Travel

How to Look for a New Home From Afar

It wasn’t so long ago that people rarely moved far from their homes. Folks in America and around the world tended to grow up in one town, get their first job nearby, meet their future spouse in the area, and raise their kids there, too. When people did move, they moved to the closest big city or from the big city out to the suburbs. Cross-country trips were rare, as were moves outside the country – for the most part, only people that really needed to would make such drastic moves. The United States was populated immigrants with few other good options, and the West was built by fortune-seekers who headed out in covered wagons, but once these people settled down, their families often stayed in the same spot for generations.

Now, moving long distances is more common than ever. Kids go further to attend college, and adults move from coast to coast as new job opportunities arrive. With the new norm comes new challenges, though. It’s easy enough to find a new home across town, but how are you supposed to find a decent place to live when you’re hundreds of miles away from your destination?

The ideal option: go take a look

In a perfect world, you’d be able to check out potential new homes in the same way people always have: by touring them.

That’s not so easy when you’re looking for a home in Austin but live in New York City. But you may have options even if you don’t have a ton of wealth or vacation days. If you’re moving for work, for instance, your employer may be able to subsidize some of your moving expenses. And a quick trip doesn’t have to be super-expensive. Look for cheap flights on websites that let you compare different airlines. You may not have to rent a car – take a car service from the airport and then have your realtor drive you around. And with options like AirBNB, it’s easier than ever to stay in a region cheaply.

Look online

It’s not always possible to go look for new homes in person. But that’s okay, because there are a ton of new ways to tour potential homes online. If you’re looking for a condo or apartment, check out FindOurPad or one of the many similar sites that offer you a look at different housing options.

A good home-hunting tool will give you plenty of information about the location and amenities in an apartment or condo. You should be able to see the place on a map, and you will want there to be decent photos of the place, too. If you track down one that looks good, don’t be afraid to ask the landlord for more photos. Perhaps you can convince him or her to use a service like Skype to give you a virtual tour. It’s a great substitute for seeing the place in person.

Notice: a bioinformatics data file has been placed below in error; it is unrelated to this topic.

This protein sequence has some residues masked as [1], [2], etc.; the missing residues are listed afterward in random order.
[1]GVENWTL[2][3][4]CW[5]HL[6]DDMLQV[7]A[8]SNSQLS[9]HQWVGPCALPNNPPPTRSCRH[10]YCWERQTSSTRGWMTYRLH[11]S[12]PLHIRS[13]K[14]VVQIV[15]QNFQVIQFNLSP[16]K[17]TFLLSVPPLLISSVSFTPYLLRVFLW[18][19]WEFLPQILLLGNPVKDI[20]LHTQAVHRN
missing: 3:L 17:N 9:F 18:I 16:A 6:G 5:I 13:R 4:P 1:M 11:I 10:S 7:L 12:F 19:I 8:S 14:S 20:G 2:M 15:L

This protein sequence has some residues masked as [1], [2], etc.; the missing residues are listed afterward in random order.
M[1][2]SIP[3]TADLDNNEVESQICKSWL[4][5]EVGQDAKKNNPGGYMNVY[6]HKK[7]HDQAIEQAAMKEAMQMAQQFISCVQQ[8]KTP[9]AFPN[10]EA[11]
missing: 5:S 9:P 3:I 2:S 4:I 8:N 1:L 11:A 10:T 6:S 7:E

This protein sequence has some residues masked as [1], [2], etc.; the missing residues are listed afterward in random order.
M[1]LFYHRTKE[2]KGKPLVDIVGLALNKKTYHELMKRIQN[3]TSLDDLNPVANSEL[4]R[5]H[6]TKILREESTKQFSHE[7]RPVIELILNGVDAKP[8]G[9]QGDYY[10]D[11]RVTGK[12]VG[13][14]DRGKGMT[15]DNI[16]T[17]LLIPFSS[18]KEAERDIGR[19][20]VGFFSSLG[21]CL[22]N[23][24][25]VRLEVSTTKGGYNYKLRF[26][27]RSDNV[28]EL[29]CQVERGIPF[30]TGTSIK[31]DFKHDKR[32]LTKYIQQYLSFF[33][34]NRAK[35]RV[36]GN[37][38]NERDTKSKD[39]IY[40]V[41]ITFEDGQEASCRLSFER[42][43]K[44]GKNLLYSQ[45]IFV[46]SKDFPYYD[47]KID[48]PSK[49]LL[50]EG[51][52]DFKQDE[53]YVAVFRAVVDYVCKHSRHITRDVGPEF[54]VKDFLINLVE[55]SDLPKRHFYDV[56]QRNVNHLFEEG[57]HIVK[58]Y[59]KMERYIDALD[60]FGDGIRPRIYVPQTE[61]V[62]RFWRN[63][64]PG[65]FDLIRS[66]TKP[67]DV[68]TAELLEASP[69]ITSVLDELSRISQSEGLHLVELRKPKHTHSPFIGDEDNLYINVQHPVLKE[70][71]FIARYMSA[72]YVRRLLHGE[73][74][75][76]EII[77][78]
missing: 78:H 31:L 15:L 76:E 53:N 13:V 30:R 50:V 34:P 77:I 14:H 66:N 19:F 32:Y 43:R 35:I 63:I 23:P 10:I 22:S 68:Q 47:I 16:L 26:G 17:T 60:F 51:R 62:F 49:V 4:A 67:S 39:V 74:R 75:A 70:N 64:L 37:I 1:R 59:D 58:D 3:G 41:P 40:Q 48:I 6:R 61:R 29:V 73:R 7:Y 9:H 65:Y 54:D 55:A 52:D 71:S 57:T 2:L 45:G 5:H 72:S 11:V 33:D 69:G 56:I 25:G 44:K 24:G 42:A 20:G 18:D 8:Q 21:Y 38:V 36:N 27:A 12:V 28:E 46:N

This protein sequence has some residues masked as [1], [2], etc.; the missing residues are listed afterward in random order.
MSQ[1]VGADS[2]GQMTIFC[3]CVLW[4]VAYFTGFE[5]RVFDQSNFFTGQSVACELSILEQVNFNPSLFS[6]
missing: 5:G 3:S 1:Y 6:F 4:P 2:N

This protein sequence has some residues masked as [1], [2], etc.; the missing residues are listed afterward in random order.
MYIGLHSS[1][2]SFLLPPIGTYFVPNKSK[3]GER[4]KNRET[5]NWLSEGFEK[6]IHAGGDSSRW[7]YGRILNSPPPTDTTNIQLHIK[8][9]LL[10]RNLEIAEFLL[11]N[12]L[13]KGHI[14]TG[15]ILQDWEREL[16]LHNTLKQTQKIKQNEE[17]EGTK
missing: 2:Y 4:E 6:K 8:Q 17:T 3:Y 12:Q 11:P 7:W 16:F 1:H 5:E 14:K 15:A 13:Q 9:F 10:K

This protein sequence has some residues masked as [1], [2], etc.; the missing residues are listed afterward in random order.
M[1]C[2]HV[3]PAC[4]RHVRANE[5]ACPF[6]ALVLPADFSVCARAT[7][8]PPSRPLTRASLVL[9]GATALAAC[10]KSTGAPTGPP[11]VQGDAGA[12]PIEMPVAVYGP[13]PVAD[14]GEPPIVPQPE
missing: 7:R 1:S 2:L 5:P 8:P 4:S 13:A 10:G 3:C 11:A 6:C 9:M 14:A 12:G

There’s not necessarily anything wrong with signing a lease for a place you’ve never stepped foot in, as long as you’ve seen it! Get enough information to be comfortable, and then make your call.

Combine the two

And online-only plan works well for renters, because the risks are fairly low. You’re very unlikely to have a bad experience if you do your homework and take a virtual tour, but if something does go wrong, you’re only on the hook for the length of your lease. When you’re buying a home, however, your potential costs skyrocket – and you should be much more careful.

But traveling dozens of times to your future city to look at lots of homes will cost you plenty, too. So what can you do? Simple: combine the two.

Just as there are websites dedicated to helping you find condos and apartments, there are some focused on houses for sale (some websites handle all three). You probably won’t want to make a purchase based on the information on these sites, but you can narrow down your list drastically. In the past, most people bought houses by leafing through real estate catalogs and then visiting a bunch of appealing options. Now, you’re better off with a three-step process: look for appealing options (online, in this case, instead of in a real estate publication); ask for a virtual tour, as you would with the apartments in the last section; and then visit the property.

Adding the middle step will narrow down your options. You don’t need to fly from coast to coast to know that you hate that granite countertop, so decide that ahead of time and dedicate your in-person tour to more specific things – measuring spaces, looking for small details that don’t show up on Skype, etc.

You won’t always be able to completely avoid the traditional home-searching experience, and you won’t always want to. But thanks to modern technology, it has never been easier to find a new home hundreds or thousands of miles from your current one.